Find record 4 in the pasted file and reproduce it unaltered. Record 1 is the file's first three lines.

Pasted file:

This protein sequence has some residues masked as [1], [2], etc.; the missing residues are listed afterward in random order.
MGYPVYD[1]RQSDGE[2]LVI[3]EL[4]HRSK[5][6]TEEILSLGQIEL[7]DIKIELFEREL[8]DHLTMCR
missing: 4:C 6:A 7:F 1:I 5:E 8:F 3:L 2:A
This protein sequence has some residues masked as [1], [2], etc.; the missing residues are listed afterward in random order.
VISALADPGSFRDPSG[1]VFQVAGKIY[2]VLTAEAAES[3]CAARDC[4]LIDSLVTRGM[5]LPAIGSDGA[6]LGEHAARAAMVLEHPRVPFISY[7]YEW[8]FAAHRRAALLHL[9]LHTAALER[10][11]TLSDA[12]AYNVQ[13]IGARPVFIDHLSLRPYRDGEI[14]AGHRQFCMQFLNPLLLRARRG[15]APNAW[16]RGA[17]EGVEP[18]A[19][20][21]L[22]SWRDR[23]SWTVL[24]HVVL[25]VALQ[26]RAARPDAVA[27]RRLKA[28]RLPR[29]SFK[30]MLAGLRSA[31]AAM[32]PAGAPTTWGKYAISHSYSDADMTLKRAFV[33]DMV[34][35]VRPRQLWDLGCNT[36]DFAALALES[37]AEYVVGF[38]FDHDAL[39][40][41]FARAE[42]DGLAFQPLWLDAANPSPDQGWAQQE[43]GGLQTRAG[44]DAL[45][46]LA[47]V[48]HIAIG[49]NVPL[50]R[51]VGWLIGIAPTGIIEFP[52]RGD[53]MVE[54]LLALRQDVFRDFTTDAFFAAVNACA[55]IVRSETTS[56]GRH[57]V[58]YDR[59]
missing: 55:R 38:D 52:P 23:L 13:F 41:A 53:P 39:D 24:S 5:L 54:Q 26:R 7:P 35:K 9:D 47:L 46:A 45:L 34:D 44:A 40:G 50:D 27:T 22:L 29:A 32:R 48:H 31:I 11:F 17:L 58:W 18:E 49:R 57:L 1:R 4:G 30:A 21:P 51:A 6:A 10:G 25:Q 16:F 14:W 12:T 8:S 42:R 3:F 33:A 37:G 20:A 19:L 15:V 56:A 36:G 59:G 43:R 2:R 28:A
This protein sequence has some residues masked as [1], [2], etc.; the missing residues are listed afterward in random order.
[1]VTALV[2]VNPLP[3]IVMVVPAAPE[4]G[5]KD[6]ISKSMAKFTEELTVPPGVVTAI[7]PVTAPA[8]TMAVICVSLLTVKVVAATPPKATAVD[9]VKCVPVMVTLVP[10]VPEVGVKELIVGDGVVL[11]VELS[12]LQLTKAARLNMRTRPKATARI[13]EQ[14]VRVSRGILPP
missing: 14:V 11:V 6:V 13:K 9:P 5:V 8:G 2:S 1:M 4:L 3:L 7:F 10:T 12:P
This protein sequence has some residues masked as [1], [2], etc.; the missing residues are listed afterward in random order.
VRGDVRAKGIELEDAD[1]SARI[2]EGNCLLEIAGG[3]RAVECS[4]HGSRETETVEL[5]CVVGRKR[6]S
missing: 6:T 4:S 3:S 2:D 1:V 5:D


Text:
This protein sequence has some residues masked as [1], [2], etc.; the missing residues are listed afterward in random order.
VRGDVRAKGIELEDAD[1]SARI[2]EGNCLLEIAGG[3]RAVECS[4]HGSRETETVEL[5]CVVGRKR[6]S
missing: 6:T 4:S 3:S 2:D 1:V 5:D